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Insider's Guide to California Balcony Inspection Law

Balconies are not just picturesque additions to buildings; they are crucial elements that must meet safety standards to protect residents and visitors. In California, the Balcony Inspection Law sets forth specific requirements for multi-family residential buildings, aiming to ensure the structural integrity and safety of these elevated spaces. This insider's guide delves into the intricacies of California's Balcony Inspection Law, shedding light on its requirements and implications for property owners.

Understanding California Inspection Law

After the devastating balcony collapse in Berkeley that claimed the lives of seven students in 2015, Governor Jerry Brown sanctioned Senate Bill No. 721 on September 17, 2018. Dubbed the "Balcony Inspection Law," it became enforceable starting January 1, 2019, with the first round of inspections mandated to be completed by January 1, 2025, this is according to natlawreview.com.

The Balcony Inspection Law encompasses "exterior elevated elements" within multi-family residential structures comprising three or more dwelling units. These inspections are pivotal for identifying potential hazards and ensuring the safety of occupants and visitors alike.

 

Property owners must conduct initial balcony inspections by January 1, 2025, with subsequent inspections mandated every six years thereafter. These timelines are designed to maintain ongoing safety standards and prevent structural deterioration.

What Are the Requirements For California Balcony Inspection Law

The Balcony Inspection Law, governed by Senate Bill No. 721 (SB-721) in California, sets forth specific requirements for the inspection of exterior elevated elements (EEEs) in multi-family residential buildings. Here are the key requirements outlined by the law:

  1. Scope of Inspection: The law mandates the inspection of exterior elevated elements, which include but are not limited to, balconies, decks, stairways, landings, and other similar structures that are exposed to the outdoors and situated at an elevation greater than adjacent surfaces.

  2. Frequency of Inspections: Initial inspections of these exterior elevated elements must be conducted no later than January 1, 2025, for all qualifying multi-family residential buildings. Subsequent inspections are then required every six years thereafter.

  3. Retention of Inspection Reports: Building owners are obligated to retain copies of all inspection reports for a minimum of two inspection cycles, equivalent to twelve years. These reports serve as crucial documentation of the condition and safety compliance of the EEEs within the building.

  4. Disclosure to Buyers: Inspection reports must be made available to any prospective buyers of the building. This disclosure ensures that buyers are informed about the condition of exterior elevated elements before purchasing the property.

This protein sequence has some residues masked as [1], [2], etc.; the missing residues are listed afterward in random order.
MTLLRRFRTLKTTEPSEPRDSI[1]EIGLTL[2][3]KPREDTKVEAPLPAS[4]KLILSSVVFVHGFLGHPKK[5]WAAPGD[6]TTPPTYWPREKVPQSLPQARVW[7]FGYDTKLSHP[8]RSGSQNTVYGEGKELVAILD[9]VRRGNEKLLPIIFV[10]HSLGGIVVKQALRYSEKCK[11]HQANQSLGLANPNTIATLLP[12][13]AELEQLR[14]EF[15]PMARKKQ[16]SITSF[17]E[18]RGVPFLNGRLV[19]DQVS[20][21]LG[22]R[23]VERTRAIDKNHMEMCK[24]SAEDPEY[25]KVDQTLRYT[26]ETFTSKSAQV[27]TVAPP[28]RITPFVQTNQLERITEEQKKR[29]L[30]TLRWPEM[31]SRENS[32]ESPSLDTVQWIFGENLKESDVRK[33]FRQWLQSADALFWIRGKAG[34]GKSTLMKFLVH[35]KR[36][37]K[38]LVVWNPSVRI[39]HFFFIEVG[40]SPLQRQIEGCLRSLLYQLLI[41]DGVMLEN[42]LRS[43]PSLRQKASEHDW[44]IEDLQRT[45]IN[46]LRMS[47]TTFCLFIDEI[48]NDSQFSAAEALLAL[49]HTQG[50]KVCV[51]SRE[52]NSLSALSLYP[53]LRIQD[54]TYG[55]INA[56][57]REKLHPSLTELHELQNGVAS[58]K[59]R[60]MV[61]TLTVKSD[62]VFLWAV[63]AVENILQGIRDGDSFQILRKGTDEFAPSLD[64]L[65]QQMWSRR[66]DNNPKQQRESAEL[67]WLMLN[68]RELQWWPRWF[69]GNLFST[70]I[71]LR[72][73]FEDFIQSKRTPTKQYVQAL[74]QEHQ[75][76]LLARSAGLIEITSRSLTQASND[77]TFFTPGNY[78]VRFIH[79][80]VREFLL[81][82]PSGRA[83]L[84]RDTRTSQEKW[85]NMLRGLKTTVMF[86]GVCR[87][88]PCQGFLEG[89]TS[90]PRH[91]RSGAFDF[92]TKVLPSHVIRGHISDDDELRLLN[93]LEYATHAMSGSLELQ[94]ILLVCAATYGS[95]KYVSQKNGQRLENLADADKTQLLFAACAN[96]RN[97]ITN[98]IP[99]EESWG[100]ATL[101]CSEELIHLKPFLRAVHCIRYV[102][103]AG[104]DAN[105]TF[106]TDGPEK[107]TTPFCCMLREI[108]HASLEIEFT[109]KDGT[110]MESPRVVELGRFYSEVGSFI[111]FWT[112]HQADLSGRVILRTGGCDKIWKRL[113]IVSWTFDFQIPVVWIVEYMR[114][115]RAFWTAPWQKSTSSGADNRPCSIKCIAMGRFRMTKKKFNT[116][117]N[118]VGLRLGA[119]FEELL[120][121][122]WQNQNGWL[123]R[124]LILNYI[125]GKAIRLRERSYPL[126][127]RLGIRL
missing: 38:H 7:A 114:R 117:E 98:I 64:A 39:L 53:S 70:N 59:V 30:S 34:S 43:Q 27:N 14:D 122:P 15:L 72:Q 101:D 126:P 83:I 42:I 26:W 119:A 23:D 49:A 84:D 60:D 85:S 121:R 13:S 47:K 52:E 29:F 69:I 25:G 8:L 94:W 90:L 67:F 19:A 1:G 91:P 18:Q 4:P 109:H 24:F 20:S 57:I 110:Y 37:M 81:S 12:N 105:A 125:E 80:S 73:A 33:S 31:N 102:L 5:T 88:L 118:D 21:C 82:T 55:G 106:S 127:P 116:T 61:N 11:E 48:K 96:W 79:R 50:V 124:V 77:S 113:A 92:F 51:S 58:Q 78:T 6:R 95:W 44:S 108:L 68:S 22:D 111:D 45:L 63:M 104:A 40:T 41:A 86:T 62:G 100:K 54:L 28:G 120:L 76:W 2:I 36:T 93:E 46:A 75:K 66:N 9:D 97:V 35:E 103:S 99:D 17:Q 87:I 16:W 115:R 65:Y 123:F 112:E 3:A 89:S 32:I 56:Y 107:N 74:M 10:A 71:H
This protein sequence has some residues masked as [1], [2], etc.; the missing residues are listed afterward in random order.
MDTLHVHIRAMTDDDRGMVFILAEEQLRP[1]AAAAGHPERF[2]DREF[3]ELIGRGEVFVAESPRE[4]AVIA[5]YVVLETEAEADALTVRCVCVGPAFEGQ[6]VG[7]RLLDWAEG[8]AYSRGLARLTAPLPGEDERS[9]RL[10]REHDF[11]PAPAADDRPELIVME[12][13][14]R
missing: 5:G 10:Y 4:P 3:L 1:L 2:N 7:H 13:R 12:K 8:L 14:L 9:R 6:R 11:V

5. Accessibility to Authorities: Building owners must also make these inspection reports accessible to jurisdictional officials upon request. This provision ensures regulatory compliance and transparency regarding the safety status of the building's EEEs.

By adhering to these Balcony Inspection Law requirements, property owners contribute to enhancing the safety and structural integrity of multi-family residential buildings, thereby mitigating potential risks associated with exterior elevated elements.

What Are Exterior Elevated Elements

Exterior Elevated Elements (EEEs) are building components that are exposed to outdoor conditions and are positioned at an elevation higher than adjacent surfaces. They encompass various features such as stairways, balconies, decks, outdoor walkways, ramps, and landings. These elements must undergo assessments in compliance with the guidelines established by SB-721/SB-326 to uphold safety standards.


According to sanjoseca.gov, the law is for apartment buildings with three or more units, as shown below.

Photo source www.sanjoseca.gov

Why It Matters for Everyone 

Safety is crucial for everyone involved in a building. For investors, it means protecting their money and ensuring the building is a secure investment. This also ensures the safety of everyone who uses the building, from tenants to visitors. For tenants, living in a safe place is a basic right.

Owners should keep tenants informed about safety checks and promptly address any issues discovered during inspections. This creates a safer and more comfortable living environment for everyone.

Conclusion

Following the California Balcony Inspection Law is important for everyone's safety. It's about keeping buildings safe and in good shape. If you need more help or info, reach out. Let's keep our buildings safe and enjoyable for everyone!

Need help navigating these requirements? My team and I have connections to trusted vendors like contractors, structural engineers, and architects. Let's ensure your compliance together. Call us now at (415) 875-0177 or send Hanna an email at [email protected] to get started.

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During his past experiences, Hanna John has gained particularly strong knowledge and hands-on experience in maneuvering complex multi-faceted value-add investments.
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